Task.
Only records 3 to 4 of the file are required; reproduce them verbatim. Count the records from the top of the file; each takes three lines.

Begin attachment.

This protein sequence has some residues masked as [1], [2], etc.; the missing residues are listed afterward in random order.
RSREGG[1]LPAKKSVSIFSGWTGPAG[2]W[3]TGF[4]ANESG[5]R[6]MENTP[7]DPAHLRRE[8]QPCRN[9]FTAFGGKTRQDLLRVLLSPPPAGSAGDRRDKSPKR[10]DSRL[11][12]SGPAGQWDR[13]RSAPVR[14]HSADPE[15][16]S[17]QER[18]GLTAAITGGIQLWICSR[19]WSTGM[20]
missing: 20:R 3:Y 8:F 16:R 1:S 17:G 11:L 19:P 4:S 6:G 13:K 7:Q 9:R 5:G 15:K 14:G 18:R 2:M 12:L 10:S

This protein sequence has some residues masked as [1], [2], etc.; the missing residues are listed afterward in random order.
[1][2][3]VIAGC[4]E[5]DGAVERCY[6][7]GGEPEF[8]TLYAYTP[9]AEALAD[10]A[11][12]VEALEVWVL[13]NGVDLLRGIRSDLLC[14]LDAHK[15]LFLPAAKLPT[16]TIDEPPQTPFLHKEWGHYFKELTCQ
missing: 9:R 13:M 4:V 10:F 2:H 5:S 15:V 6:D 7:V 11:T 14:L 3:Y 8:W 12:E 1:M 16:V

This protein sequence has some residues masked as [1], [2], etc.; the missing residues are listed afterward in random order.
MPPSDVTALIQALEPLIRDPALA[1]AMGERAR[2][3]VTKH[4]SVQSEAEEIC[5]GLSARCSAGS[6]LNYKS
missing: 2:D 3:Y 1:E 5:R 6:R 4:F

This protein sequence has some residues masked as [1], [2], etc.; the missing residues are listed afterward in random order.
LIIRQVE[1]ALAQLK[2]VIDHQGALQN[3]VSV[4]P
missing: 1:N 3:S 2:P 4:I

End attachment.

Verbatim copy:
This protein sequence has some residues masked as [1], [2], etc.; the missing residues are listed afterward in random order.
MPPSDVTALIQALEPLIRDPALA[1]AMGERAR[2][3]VTKH[4]SVQSEAEEIC[5]GLSARCSAGS[6]LNYKS
missing: 2:D 3:Y 1:E 5:R 6:R 4:F

This protein sequence has some residues masked as [1], [2], etc.; the missing residues are listed afterward in random order.
LIIRQVE[1]ALAQLK[2]VIDHQGALQN[3]VSV[4]P
missing: 1:N 3:S 2:P 4:I